“It’s also helpful that Palsgaard is so strong in the development area, with food technologists who have been working here for over 30 years creating new products. Some of our colleagues are like walking encyclopaedias. Twenty years ago, as a customer of Palsgaard myself, I was highly impressed by the knowledge, service levels and technical support. Now I’m working here, it’s a fantastic bank of expertise to tap into.”
The other side of the collaboration equation is the customer, whose input is encouraged and supported throughout the development process. As well as providing a portfolio of standard recipes and processes for the new lecithin-free emulsifiers, Palsgaard has a small-scale pilot facility capable of producing batches of up to 30kg, where manufacturers are helped to develop the products for specific applications without needing to produce tons of margarine.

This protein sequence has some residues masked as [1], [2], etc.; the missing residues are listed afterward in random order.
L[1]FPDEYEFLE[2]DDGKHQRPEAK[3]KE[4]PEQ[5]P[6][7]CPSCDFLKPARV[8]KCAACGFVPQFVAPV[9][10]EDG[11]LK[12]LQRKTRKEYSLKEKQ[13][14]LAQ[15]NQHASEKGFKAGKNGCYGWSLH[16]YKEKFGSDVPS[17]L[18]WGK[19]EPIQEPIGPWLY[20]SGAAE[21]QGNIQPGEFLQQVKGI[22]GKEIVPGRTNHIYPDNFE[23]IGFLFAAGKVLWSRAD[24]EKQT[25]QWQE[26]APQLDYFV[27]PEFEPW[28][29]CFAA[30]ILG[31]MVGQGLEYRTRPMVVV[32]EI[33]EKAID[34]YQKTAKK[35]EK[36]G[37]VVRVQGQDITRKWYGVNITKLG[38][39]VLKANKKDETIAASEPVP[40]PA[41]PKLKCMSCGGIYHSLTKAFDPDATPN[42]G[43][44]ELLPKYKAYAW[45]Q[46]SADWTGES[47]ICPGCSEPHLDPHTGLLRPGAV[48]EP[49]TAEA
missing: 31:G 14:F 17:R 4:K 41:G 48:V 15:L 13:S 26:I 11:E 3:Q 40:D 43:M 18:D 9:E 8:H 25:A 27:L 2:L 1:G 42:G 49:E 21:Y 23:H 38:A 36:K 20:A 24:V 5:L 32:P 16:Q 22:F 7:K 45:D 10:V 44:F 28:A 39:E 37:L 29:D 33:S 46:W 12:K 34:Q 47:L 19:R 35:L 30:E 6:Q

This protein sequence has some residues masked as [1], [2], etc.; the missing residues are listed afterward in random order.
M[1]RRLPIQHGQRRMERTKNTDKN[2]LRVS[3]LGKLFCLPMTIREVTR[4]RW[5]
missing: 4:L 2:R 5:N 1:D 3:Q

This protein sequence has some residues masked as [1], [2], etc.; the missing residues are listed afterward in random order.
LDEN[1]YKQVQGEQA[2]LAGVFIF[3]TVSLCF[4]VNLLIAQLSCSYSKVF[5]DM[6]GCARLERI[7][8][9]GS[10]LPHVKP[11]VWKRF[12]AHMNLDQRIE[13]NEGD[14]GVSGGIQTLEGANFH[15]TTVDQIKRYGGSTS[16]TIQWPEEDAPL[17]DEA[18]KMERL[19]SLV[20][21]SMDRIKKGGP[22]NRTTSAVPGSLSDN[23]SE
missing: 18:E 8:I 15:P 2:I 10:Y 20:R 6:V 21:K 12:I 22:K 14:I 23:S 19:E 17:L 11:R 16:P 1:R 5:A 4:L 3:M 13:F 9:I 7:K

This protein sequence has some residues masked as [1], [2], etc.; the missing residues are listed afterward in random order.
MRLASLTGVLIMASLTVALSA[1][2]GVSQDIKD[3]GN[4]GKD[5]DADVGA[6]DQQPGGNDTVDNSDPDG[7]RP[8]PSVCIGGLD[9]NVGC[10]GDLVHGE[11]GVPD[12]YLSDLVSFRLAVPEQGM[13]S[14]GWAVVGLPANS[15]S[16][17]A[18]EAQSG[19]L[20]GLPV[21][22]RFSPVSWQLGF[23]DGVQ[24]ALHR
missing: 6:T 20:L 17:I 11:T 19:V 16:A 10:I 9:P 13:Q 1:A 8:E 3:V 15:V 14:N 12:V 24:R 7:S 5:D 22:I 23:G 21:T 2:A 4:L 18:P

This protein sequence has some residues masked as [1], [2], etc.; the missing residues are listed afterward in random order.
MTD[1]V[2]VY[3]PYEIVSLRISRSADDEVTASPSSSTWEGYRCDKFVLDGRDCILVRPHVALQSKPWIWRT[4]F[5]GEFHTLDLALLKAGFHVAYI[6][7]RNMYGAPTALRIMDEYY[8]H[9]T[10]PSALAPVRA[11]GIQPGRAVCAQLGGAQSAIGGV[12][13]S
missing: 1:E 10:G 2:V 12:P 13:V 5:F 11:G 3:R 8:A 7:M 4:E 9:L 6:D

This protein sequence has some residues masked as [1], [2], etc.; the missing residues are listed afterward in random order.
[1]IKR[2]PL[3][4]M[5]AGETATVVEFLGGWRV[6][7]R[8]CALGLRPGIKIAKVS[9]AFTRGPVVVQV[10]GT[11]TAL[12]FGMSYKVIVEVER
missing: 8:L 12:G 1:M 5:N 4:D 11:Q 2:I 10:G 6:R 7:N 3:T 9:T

“We can also use it to establish optimal processing conditions, so our customers don’t need to spend time and materials doing this themselves,” adds Hamed. “The end result is that our new emulsifiers still yield the familiar taste and functionality that people are used to. Customers could also potentially use less compared with lecithin-containing products, which is a cost advantage. But, for me, the highlights of our new lecithin-free emulsifiers are that they confer greater stability, better texture, a slightly higher melting point and better spatter control.”
Just like sunflower lecithin, but better.
Contact us to order samples of Palsgaard® 0170 and Palsgaard® 0172 to try in our library of recipes.